It is a finite directed graph with no directed cycles. That is, it consists of vertices and edges (also called arcs), with each edge directed from one vertex to another, such that following those directions will never form a closed loop.

8. Complete graph

In complete graph, every single pair of vertices (nodes) are connected. A complete graph is a graph in which each vertex is connected to every other vertex. That is, a complete graph is an undirected graph where every pair of distinct vertices is connected by a unique edge.

9. Weight of an edge

The weight of an edge is often referred as the “cost” of an edge. In a graph, weight af an edge may be a measure of the length of a route, the energy required to move between locations between two nodes etc.

10. How to represent a graph in a programming language

Let us now see how to represent a G(V, E) graph in programming language. There are two ways to represent a graph in programming language.

  • Adjacency list representation
  • Adjacency matrix representation

10.1 Adjacency list representation

In adjacency list representation a data structure (array) is assigned to every single vertex (node) in the graph that stores the edge information accordingly. The list size is equal to the number of vertex(n).

Adjacency list representation is space efficient when dealing with sparse graphs but inefficient with dense graphs. Iterating over all the edges is efficient. Edge weight lookup is slow O(E) because we have to find in linear time.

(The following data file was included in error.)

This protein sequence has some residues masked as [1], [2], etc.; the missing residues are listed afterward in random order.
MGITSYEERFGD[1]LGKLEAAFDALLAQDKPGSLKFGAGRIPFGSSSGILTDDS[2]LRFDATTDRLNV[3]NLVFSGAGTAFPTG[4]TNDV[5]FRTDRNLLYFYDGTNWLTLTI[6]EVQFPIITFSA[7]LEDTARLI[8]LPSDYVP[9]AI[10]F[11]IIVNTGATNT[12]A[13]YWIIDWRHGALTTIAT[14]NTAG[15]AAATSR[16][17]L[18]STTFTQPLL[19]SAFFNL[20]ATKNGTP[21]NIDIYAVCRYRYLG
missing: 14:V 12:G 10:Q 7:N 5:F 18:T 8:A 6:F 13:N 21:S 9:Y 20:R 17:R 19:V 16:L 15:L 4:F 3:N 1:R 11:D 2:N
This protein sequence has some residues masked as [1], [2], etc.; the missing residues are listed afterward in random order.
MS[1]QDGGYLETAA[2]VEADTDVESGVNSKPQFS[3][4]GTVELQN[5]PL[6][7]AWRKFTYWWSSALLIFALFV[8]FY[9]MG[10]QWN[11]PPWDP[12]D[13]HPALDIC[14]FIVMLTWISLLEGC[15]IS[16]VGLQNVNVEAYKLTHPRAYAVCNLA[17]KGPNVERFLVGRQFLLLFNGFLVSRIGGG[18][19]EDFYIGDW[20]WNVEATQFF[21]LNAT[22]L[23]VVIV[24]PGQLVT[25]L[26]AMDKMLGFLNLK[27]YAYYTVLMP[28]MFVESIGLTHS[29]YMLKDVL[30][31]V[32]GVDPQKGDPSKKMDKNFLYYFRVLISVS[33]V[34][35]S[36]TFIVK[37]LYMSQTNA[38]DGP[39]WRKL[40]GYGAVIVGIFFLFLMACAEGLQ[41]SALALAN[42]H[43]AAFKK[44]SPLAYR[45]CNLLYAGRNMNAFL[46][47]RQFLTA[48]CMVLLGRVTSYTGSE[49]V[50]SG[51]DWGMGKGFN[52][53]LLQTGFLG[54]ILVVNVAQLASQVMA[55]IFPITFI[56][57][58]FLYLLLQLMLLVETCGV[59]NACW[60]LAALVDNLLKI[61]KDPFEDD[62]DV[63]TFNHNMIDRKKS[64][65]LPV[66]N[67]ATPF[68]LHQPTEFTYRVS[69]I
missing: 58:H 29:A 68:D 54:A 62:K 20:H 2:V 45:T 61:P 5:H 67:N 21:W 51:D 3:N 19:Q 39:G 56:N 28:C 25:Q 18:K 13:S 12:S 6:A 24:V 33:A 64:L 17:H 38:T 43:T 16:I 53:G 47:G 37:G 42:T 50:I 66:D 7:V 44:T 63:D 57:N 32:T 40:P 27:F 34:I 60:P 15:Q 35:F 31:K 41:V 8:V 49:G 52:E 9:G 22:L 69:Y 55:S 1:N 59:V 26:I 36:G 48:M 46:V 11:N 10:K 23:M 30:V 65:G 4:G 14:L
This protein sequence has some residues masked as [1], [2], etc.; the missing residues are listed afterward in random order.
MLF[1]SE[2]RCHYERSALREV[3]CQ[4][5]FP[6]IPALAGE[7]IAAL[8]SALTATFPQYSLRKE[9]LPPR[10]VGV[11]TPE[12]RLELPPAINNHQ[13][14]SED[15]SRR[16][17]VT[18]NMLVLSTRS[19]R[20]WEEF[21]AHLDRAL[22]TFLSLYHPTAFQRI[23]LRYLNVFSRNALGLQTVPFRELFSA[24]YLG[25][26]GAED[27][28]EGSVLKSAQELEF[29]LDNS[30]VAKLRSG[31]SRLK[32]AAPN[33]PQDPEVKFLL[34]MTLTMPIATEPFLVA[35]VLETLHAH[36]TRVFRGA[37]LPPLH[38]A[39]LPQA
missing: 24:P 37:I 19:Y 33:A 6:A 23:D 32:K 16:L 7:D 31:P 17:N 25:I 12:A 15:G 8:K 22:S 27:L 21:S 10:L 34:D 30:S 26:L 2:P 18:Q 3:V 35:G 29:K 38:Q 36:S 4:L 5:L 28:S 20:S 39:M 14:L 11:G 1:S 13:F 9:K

Let’s assume the list of size n as Adjlist[n].

Adjlist[0] will have all the nodes which are connected to vertex 0.
Adjlist[1] will have all the nodes which are connected to vertex 1 and so on.

10.2 Adjacency matrix representation

An adjacency matrix is a way of representing a graph as a matrix of boolean (or weights). Let’s assume there are n vertices in the graph So, create a 2D matrix adjMat[n][n] having dimension n x n.

If there is an edge from vertex i to j, mark adjMat[i][j] as 1 or the weight of the edge.

If there is no edge from vertex i to j, mark adjMat[i][j] as 0.

11. Application of graphs

Graphs are helpful in solving various problems and used in various algorithms. Following are some examples of such algorithms and problems:

  • Shortest path algorithms: Shorted path algorithms are used on a daily basis in various application like Google Maps.
    Dijkstra’s shorted path algorithm can be used to find the shorted path between two locations.
    Bellman-Ford algorithm can be used to find arbitrage opportunities on the FOREX.
    Open Shortest Path First (OSPF) routing protocol in computer networks is used to navigate packages on the web.
  • Google’s page rank algorithm: Graph traversal algorithms are used to crawl the web and index the pages.
  • Software project management tools such as Maven and Gradle use the cycle detection and Directed Acyclic Grpahs (DAGs) to compile dependencies and also check the cyclic dependencies.
  • Optimization problems: Most of the quadratic optimization problems can be transformed into a graph theory problems. Following are some examples:
    Vehicle routing problem
    Airline scheduling problem
    maximum flow problem

12. Conclusion

In this tutorial, we have explored the fundamental concepts of graphs, a vital structure in computer science and discrete mathematics.